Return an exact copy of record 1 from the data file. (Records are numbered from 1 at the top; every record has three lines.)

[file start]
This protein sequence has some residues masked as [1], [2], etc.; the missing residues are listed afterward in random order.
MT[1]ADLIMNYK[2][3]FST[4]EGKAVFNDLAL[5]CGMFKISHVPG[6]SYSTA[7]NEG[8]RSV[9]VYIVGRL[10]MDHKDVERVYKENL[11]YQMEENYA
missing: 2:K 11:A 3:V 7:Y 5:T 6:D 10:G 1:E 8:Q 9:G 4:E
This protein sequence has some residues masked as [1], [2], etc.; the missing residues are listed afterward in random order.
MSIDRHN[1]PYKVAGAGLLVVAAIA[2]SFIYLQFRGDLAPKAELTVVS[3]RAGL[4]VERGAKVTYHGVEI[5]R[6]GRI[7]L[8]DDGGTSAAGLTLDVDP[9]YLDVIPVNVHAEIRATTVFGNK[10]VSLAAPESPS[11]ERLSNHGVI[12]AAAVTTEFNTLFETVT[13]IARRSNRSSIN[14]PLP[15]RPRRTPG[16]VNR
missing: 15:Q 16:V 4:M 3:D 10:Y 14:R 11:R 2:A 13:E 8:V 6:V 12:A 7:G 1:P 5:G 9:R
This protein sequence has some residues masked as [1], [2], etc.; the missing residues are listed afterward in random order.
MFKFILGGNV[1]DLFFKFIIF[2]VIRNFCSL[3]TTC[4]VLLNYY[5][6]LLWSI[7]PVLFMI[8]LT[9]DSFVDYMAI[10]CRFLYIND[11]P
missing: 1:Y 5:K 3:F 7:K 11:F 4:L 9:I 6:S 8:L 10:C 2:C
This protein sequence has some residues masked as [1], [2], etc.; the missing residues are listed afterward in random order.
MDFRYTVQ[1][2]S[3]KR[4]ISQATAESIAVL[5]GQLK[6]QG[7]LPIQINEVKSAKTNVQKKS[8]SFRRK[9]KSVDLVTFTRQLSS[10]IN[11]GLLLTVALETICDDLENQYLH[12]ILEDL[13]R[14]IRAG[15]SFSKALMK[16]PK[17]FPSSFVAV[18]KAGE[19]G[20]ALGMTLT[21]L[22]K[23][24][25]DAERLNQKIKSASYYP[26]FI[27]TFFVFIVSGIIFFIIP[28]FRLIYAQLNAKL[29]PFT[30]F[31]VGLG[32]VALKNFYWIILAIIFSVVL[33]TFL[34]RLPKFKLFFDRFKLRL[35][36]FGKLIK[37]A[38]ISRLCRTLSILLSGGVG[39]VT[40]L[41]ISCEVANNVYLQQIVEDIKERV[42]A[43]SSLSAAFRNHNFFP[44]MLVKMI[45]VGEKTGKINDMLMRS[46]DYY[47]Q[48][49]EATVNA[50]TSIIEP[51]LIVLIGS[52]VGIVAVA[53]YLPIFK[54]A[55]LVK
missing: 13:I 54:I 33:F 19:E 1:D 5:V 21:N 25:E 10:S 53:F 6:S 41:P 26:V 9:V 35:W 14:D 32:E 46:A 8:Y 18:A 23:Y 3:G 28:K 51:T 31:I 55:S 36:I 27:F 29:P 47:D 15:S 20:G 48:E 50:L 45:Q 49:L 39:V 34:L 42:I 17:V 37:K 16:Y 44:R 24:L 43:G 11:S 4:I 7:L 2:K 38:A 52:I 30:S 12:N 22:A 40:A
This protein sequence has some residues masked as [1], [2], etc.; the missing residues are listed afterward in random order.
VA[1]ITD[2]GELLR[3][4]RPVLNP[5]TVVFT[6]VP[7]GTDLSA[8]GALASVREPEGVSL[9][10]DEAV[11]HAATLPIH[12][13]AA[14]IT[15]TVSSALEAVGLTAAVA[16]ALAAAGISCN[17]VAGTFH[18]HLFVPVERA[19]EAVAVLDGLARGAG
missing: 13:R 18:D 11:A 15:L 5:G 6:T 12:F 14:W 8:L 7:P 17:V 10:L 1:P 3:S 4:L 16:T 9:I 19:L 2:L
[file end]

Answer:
This protein sequence has some residues masked as [1], [2], etc.; the missing residues are listed afterward in random order.
MT[1]ADLIMNYK[2][3]FST[4]EGKAVFNDLAL[5]CGMFKISHVPG[6]SYSTA[7]NEG[8]RSV[9]VYIVGRL[10]MDHKDVERVYKENL[11]YQMEENYA
missing: 2:K 11:A 3:V 7:Y 5:T 6:D 10:G 1:E 8:Q 9:G 4:E